It’s generally easier to start writing a book at the beginning, keep on going until you reach the end, and then stop. A story has a beginning, a middle and an end. Sequential storytelling mirrors the world we experience on a daily basis. We live our lives chronologically, but that might not be the best way to tell a story.
Where do you begin?
Sometimes I begin in the wrong place, write a couple of chapters and then stick them in a holding file before starting again. I have occasionally also committed prologue, usually when writing my way into a story, however by the time my novel reaches publication, I’ve come to my senses and ditched anything resembling a prologue. A prologue often tells the reader something that happened before the story proper starts. It’s out of time (and/or place) with the rest of the novel. It might reveal information that the main protagonist does not know, or finds out much later in the book. Sometimes a prologue is just one huge infodump, and you wonder if you should set a test for your reader when she gets to the end of it.
What you have to ask yourself is: Does a prologue improve my story?
Whether it’s a prologue or a couple of chapters that I need to ditch, I never throw anything away. I’ve been able to use bits of my deleted scenes/prologue as flashbacks to add explanations where necessary. It’s often a mark of how unnecessary a whole prologue or chapter is that the flashback I end up using is barely a paragraph or two.
If you want to create a gripping opening, it’s good to start as close to the action as you can. It’s known as ‘in medias res’. You drop your protagonists into the middle of the narrative without any preamble or explanation. You can dripfeed worldbuilding details into the narrative without infodumps or pausing the story for explanations.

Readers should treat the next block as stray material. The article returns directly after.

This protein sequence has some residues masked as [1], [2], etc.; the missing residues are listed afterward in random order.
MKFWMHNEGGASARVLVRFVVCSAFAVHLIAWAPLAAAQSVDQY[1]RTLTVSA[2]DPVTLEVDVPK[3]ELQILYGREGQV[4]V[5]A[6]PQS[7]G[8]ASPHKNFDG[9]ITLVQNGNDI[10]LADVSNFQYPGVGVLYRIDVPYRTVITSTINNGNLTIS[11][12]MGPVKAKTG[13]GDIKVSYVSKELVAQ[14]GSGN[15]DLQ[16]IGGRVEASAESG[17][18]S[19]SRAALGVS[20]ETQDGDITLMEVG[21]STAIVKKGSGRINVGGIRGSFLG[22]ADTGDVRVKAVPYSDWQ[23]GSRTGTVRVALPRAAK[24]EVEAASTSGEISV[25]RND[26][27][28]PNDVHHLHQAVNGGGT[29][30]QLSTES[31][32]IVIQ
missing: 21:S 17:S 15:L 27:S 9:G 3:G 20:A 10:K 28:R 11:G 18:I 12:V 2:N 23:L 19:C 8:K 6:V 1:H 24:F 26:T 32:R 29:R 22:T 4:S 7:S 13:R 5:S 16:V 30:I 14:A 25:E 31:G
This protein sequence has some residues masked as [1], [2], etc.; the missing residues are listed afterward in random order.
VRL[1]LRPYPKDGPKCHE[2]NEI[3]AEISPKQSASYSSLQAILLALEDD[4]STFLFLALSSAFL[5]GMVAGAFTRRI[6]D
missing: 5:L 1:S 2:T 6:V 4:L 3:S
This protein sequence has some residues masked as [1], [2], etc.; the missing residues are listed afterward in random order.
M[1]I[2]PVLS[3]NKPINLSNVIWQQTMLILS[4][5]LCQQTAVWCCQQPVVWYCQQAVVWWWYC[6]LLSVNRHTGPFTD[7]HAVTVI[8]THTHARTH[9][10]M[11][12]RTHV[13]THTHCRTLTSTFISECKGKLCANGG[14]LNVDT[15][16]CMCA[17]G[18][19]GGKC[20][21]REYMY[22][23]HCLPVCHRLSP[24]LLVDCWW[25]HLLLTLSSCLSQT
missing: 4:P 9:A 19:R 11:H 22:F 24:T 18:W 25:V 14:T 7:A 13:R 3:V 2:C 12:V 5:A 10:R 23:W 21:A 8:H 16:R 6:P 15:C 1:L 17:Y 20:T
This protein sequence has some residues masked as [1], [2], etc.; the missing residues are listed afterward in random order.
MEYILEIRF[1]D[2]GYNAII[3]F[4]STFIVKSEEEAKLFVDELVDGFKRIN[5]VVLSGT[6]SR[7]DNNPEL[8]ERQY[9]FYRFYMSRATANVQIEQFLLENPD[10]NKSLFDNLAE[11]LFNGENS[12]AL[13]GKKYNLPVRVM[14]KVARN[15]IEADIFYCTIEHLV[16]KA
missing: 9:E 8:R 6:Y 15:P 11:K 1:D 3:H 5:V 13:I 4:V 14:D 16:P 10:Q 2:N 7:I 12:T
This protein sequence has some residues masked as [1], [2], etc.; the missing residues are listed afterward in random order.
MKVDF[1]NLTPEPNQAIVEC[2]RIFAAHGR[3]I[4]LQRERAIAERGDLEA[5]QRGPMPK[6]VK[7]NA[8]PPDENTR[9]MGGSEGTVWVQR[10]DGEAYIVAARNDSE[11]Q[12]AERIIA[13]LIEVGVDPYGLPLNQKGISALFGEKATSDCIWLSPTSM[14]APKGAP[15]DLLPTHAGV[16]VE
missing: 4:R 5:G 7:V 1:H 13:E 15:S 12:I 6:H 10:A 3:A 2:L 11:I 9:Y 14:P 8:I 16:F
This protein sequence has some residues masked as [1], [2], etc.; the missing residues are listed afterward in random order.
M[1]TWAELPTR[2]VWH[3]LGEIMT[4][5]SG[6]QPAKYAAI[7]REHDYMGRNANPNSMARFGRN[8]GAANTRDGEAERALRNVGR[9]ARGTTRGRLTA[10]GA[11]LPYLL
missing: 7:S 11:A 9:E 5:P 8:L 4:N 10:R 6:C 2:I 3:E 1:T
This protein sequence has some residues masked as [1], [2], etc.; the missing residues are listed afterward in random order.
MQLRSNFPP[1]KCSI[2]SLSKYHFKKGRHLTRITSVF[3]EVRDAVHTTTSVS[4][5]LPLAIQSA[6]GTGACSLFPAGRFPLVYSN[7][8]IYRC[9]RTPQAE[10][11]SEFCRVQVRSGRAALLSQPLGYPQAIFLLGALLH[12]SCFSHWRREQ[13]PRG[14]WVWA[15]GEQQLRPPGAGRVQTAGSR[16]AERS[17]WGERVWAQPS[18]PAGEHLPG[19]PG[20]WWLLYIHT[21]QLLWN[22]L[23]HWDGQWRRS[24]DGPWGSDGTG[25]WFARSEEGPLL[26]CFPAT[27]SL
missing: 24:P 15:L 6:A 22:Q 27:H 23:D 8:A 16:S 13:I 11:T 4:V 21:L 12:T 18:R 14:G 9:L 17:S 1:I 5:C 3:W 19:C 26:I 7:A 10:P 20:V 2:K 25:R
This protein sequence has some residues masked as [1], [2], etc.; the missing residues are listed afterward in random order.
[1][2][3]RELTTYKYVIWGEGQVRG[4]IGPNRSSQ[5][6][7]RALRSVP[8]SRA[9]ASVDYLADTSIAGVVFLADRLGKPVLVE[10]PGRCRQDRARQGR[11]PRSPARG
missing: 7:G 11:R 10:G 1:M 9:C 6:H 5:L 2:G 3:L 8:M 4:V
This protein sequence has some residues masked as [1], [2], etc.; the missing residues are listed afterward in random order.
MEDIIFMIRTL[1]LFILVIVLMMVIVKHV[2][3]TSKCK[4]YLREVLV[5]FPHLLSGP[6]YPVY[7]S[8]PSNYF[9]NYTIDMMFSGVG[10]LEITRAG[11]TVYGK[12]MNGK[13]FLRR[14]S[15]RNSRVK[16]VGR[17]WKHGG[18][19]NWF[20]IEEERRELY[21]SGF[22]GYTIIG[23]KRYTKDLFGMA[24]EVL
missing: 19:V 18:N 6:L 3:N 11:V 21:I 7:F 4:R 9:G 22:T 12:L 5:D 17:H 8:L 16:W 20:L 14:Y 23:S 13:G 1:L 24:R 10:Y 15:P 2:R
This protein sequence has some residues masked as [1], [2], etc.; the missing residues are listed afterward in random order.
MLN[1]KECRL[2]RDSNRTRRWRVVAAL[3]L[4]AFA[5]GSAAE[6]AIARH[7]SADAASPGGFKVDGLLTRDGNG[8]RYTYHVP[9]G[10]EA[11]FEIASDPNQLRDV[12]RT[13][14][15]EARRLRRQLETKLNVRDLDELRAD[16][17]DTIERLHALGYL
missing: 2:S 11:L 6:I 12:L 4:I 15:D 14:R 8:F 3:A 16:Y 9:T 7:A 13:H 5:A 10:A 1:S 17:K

When you do need to explain backstory consider doing it with flashbacks. Used carefully, flashbacks can add information, motivation, emotion, and characterisation to a story. You can reveal something at the precise moment you, the author, want to. It can add greatly to the reader’s understanding. Using flashbacks you can show rather than tell what happened to motivate (or terrify) your protagonist.
But don’t overdo it. Sometimes you can pare down a ditched chapter or a whole prologue to a visceral pivotal paragraph.
I took an early version of my first published novel, Empire of Dust, to my first Milford workshop week where a bunch of published SF authors kindly took it apart and made constructive suggestions. One of those suggestions was, ‘I think you’ve started in the wrong place.’ I later surmised that this was author speak for: ‘There’s something wrong but I’m not sure exactly what it is,’ but since I didn’t know that at the time, I took the comment to heart, went away and wrote close to twenty thousand words of backstory. Eventually I realised that I didn’t need the backstory. I needed to know it, but I didn’t need my audience to read it. I did however, get three short flashbacks of a few hundred words each, which I inserted into the book at a much later stage.